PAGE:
I want to believe what I am hearing and I know the Minister of State spoke with great honesty, but as a long-time Deputy, I have seen too much evidence to suggest the Minister and Minister of State, other Deputies and, more important, the homeless people we represent will be disappointed. I ask the Minister to have a further re-evaluation of this issue done with a view to identifying the number of people becoming homeless daily. While family hubs and similar initiatives are a help, they are emergency measures which do not solve the problem. Children, families and older people are in the worst possible position. Despite having worked hard for a long time to address this issue, I believe the problem will get worse. I know that is not the intention. Direct build and rapid build projects must begin now, not in six months or one year.

Deputy Durkan and I are on the same page. We want progress to be made as quickly as possible. The Minister and I visited County Kildare recently where we met the Deputy at the opening of two new housing projects. Kildare County Council is committed to delivering more than 2,600 houses in the next couple of years, which will make a significant contribution towards solving the county's housing problem. We ask all local authorities to avail of the new delivery mechanism for getting on site and to use the rapid build programme to try to bring greater urgency to the delivery of housing.

Compared with two years ago, local authorities now have the staff and funding they need. In addition, sites have been identified and planning permission has been granted. More than 12,500 houses are already in the system. Local authorities delivered more than 7,000 houses last year and will deliver more than 8,000 this year.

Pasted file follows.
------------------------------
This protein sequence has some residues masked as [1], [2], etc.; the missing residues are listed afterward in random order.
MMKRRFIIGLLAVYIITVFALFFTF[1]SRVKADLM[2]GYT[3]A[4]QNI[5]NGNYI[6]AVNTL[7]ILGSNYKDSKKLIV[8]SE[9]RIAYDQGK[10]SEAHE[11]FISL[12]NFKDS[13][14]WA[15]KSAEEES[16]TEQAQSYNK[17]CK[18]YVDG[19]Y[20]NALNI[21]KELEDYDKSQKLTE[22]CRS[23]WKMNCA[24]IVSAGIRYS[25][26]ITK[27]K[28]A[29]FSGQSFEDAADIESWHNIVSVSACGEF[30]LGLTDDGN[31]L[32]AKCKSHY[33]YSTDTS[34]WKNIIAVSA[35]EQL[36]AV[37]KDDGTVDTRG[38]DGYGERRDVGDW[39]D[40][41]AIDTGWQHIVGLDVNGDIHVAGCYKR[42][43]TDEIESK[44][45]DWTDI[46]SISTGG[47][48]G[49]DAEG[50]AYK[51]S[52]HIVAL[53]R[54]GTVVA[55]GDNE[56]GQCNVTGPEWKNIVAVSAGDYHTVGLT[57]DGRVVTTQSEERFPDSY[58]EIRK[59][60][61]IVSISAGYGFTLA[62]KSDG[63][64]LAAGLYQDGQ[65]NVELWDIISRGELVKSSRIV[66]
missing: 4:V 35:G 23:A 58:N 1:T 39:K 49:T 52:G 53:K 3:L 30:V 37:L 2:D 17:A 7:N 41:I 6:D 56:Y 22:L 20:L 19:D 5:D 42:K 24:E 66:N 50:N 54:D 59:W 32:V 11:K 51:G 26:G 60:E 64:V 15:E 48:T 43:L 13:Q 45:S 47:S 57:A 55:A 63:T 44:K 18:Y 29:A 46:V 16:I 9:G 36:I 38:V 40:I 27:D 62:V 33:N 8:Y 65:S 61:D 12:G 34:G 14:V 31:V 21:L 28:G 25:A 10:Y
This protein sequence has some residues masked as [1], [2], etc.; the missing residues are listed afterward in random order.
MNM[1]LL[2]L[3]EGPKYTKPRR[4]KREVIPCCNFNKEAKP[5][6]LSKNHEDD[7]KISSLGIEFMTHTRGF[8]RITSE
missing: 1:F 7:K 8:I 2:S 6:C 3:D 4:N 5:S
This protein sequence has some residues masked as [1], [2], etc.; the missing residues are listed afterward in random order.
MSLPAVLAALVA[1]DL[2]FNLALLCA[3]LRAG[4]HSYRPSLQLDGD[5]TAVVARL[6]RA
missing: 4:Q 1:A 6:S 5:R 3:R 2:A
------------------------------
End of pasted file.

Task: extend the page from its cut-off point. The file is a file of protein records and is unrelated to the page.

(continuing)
I am much more hopeful than Deputy Durkan because I track the figures daily. We have systems in place to accelerate the process. We changed the planning process and funding arrangements and many partners have bought into the process. There is also greater engagement from the private sector through turnkey projects, enhanced leasing arrangements, the mortgage-to-rent scheme and various other schemes. If we can press ahead with these schemes and the initiatives to bring vacant properties back into use, I have no doubt we will get ahead of the curve. While it is disappointing that a large number of people are being declared homeless every month, we are now delivering the housing units that will help us to get ahead of the trend very soon.

We will take one further group of questions. With the agreement of Deputies, we will move straight to the answer and take one question from each of the Deputies who tabled them.